Siblings tend to be our first friends and companions during childhood. This relationship assists in building a foundation for future relationships and social interactions. But what happens when a sibling receives a diagnosis of ASD? This bond may not be as strong or even exist yet. The sibling of the child with ASD, whether they be younger or older, may not fully understand why their brother or sister is different. Children with ASD may have deficits in play skills, communication, and social interactions. This makes it difficult for typical sibling interaction or play to occur. Parents are often consumed in the needs of their child with ASD and their sibling may perceive this as favoritism or special treatment. As a result, the neurotypical sibling may begin to experience stress, confusion, or loneliness. So, how do we support this child? With these three strategies:

1. Have open communication 

  • Educate the child on the disability to prevent anxiety or fear of the unknown related to their brother or sister. This will be an ongoing process throughout their childhood and teenage years as they grow in their own development. 
  • Explain their differences, but promote inclusion.
  • Children are great observers – this is how they learn. It is best to answer their questions about their sibling honestly. For instance, if a child asks why their sibling jumps up and down or rocks back and forth, respond with the truth: they are trying to make their body feel better. “The key is to remember to adjust your information to your child’s age and understanding” (Autism Society, 2020).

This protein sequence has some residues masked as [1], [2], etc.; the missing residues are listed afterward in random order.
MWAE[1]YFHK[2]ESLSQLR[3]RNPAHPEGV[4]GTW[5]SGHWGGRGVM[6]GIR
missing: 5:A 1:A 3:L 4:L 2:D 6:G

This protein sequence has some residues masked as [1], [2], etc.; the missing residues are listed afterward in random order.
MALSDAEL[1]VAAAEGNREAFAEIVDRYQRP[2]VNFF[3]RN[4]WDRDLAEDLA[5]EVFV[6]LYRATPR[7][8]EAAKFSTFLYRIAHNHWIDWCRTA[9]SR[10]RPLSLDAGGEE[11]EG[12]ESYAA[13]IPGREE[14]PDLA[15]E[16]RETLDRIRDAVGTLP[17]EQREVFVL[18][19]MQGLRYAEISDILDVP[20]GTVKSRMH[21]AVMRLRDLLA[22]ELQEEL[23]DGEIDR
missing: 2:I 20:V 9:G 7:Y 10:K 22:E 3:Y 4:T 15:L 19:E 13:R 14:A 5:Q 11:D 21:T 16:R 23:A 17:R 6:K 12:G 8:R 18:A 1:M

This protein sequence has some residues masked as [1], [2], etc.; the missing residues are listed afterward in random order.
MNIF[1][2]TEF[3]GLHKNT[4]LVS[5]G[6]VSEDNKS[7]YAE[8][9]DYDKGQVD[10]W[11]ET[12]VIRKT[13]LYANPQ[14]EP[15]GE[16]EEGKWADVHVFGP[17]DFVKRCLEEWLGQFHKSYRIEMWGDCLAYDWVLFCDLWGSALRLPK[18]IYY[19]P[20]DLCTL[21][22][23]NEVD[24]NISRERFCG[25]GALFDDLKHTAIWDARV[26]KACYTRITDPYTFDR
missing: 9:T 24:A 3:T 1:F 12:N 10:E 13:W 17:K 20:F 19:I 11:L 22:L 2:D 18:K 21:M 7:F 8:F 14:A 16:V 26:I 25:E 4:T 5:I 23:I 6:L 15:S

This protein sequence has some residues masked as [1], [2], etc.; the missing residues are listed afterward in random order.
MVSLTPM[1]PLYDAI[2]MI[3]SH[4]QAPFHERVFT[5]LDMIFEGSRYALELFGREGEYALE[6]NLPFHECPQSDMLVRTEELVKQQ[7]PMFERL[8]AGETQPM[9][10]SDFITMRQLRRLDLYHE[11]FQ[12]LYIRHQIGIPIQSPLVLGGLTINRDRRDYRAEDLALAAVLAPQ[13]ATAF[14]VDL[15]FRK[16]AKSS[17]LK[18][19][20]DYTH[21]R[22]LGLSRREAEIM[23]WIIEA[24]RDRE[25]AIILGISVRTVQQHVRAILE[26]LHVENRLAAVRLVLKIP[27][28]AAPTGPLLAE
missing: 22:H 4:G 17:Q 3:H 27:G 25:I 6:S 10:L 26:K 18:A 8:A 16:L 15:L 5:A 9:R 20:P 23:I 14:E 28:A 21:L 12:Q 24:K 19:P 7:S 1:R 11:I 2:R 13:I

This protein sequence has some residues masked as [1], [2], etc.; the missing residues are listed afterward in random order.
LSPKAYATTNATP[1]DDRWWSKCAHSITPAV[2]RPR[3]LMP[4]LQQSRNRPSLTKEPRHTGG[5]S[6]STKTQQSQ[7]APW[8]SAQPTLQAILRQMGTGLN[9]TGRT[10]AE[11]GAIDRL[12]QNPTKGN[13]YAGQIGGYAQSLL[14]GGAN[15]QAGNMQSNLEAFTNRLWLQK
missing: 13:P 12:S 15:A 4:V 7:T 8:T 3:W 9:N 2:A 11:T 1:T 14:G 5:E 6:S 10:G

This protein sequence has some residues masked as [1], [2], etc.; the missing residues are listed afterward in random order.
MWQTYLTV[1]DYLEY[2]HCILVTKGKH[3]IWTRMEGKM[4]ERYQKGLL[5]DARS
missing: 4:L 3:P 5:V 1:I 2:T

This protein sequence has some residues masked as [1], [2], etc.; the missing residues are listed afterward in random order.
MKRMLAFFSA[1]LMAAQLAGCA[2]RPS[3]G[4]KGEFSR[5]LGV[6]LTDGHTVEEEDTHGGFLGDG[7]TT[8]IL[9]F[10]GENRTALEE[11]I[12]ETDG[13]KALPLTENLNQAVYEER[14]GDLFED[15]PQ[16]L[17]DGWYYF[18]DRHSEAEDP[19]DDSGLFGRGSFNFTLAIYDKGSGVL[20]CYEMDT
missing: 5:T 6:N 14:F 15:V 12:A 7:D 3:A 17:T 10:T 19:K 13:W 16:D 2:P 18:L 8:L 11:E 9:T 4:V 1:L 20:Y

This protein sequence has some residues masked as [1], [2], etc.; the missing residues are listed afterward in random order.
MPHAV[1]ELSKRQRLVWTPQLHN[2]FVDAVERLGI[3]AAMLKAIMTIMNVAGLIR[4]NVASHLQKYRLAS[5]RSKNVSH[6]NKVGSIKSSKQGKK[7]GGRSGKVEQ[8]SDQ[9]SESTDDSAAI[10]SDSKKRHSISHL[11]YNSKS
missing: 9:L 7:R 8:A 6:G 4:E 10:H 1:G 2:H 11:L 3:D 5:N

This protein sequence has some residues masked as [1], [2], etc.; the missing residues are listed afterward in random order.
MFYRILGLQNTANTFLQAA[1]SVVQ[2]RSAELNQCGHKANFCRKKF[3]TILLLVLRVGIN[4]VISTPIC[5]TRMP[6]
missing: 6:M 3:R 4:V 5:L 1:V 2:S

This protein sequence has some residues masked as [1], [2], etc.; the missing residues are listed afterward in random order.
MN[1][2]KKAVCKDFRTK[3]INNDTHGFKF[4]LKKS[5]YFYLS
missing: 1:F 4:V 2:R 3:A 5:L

2. Set specific alone time with each child 

  • 1:1 attention from parents allows thchild to feel like they are part of the family. 
  • Alone time with the neurotypical sibling is extremely important. Parents should set aside time for this child to feel that he/she is special and important, too.  

3. Teach coping skills 

  • Teach the child how to appropriately respond to the stress or strong emotions they’re feeling towards their sibling with ASD. 
  •  Your child wants to relate or express themselves to someone who will understand their feelings. Reaching out to other families you know with a child diagnosed with ASD or seeking support from pediatric counselors may be helpful. 


Links to helpful information for parents or caregivers:

Autism and Your Family

Living with Autism: Sibling Perspectives

Siblings Guide to Autism

Link to children’s books that are written about children with autism and their siblings:

Autism Books for Siblings

Blue Bird Day fosters socialization, sensory regulation, and pre-academic learning in children ages 2-7 years in therapeutic rotations that simulate  preschool and kindergarten settings. Our compassionate therapists practice a relationship-based and family-centered approach, provide parent training, and collaborate on goals and individualized intensive treatment plans for your child.

We believe in a collaborative and multi-disciplinary team approach to therapy. A team of occupational therapists, speech-language pathologists, dietitians, developmental therapists, behavioral therapists, physical therapists, and therapeutic assistants are created for each child to ensure child and family are fully supported and the best possible results are achieved.  

Options for individualized, group and virtual therapy sessions are available as well. 

Want to learn more or you have a specific question? Feel free to connect with us here! 

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